rebelling against low expectations

The 5 Principles Behind Doing Hard Things


Do Hard Things.

It’s something most of us have heard said so many of times. It’s a motto. It’s something we say to motivate each other. It’s a catchphrase– a saying. But if we’re not careful, that’s all it is.

The Rebelution movement first began years ago by two teenagers wanting to break the status quo and truly do something meaningful. They made a choice to break past the low expectations of our culture– and in the process, started a movement that literally changed the world.

But there’s something about great accomplishments like these.

Eventually, if we’re not intentional about them, these accomplishments turn into memories. And those memories turn into stories. Then, those stories eventually become romanticized into legends… exciting things that happened long ago, but have no real application for our lives today.

That’s not how this movement was meant to be!

The Rebelution was founded on principles, on certain ideas that helped young people like us to actually do hard things. But being so familiar with these things, we can easily let them become catchphrases to agree with and not actually principles to live by. It doesn’t have to be this way.

I believe that for many of us, we need to go back to the beginning. We need to take a second look at ourselves and if we are actually living the lives of true Rebelutionaries. So, today, I have 5 Rebelution principles that I want you to really look at.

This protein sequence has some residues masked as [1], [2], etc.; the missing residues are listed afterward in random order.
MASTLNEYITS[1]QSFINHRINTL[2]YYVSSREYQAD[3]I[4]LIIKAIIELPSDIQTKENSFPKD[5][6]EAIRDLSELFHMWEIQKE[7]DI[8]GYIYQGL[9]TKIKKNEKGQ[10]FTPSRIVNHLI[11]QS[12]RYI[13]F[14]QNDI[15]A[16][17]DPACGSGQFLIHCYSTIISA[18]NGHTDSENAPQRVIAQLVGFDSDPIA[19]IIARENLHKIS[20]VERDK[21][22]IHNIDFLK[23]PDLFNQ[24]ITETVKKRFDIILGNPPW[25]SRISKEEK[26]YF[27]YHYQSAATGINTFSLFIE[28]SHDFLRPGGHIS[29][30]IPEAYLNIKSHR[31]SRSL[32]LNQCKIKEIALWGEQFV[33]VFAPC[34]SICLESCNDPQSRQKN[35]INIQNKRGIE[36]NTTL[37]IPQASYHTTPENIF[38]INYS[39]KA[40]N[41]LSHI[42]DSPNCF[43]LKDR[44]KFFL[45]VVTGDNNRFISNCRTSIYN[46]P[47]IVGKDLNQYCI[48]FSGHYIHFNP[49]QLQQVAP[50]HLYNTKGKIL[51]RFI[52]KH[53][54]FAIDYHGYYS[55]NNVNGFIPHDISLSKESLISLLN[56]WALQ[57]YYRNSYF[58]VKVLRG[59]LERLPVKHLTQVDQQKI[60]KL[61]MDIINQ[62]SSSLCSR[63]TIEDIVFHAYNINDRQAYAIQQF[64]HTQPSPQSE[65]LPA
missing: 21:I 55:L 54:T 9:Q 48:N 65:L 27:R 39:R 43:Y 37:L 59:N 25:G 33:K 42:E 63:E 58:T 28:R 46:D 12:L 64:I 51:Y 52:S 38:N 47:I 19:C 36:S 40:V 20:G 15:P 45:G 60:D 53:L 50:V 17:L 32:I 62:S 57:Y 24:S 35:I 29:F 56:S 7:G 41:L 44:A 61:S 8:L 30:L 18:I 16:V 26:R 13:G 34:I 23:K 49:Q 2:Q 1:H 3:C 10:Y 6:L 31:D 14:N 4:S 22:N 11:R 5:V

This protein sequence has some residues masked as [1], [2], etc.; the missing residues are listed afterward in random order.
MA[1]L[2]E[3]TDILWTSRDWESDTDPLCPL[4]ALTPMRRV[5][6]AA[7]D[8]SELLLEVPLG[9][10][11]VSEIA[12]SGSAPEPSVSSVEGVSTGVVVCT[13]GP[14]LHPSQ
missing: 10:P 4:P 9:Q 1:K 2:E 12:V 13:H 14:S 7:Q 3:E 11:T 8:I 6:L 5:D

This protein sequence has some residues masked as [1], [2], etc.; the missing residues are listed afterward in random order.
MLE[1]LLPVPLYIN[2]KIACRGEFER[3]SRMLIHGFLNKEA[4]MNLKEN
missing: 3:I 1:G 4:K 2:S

Today, think about how actually applying these principles will change the way you’re living your life– right now. We’ll start with the first principle…

1. Reject Apathy

 A school teacher asks his class, “How would you define Apathy?”

No one responds.

“Timmy,” the teacher says, cold-calling a student slouching in his chair, “What’s the definition of Apathy?”

“Eh…” Timothy Shrugs halfheartedly, slouching back in his chair.

The teacher looks at Timothy for a second, then utters one word: “Exactly.”

As comical as it is in this example, apathy is not something to laugh about.

It’s deadly to ourselves, our relationships, and our service to God. When we just take the path of least resistance and simply coast along, we become what the Bible calls a sluggard: lazy, bored, and with little impact on the world.

Sadly, this is how the vast majority of teenagers – even Christian teenagers – act in their daily lives. I challenge you, if you’ve been a part of The Rebelution for any amount of time, to restart this all too important principle and reject apathy in your life. Stop taking the path of least resistance and start doing what’s meaningful, no matter how hard it may be.

2. Rise Above Low Expectations

You know how teenagers are supposed to act? You know, always messing around. Roasting each other 24/7, talking about girls/guys as vulgarly as possible, not respecting authority, only doing what’s asked, impulsively wasting money, etc.?

It’s one thing to say we’re rising above low expectations. But so often we think that because we’re not doing drugs and not being blatantly rebellious against authority, that somehow, we’re rising above low expectations. That’s not how that works.

If we are to truly rise above society’s low expectations of teenagers, we need to do more then just be “decent” people. We need to live “holy” lives-– lives that are “set apart”.